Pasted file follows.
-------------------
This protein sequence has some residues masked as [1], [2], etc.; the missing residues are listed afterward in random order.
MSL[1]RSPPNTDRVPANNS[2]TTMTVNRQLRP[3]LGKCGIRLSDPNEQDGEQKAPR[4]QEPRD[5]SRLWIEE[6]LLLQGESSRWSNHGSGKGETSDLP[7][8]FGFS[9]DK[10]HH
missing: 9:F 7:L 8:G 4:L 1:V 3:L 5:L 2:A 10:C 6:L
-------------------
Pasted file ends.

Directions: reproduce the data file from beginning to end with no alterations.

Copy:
This protein sequence has some residues masked as [1], [2], etc.; the missing residues are listed afterward in random order.
MSL[1]RSPPNTDRVPANNS[2]TTMTVNRQLRP[3]LGKCGIRLSDPNEQDGEQKAPR[4]QEPRD[5]SRLWIEE[6]LLLQGESSRWSNHGSGKGETSDLP[7][8]FGFS[9]DK[10]HH
missing: 9:F 7:L 8:G 4:L 1:V 3:L 5:L 2:A 10:C 6:L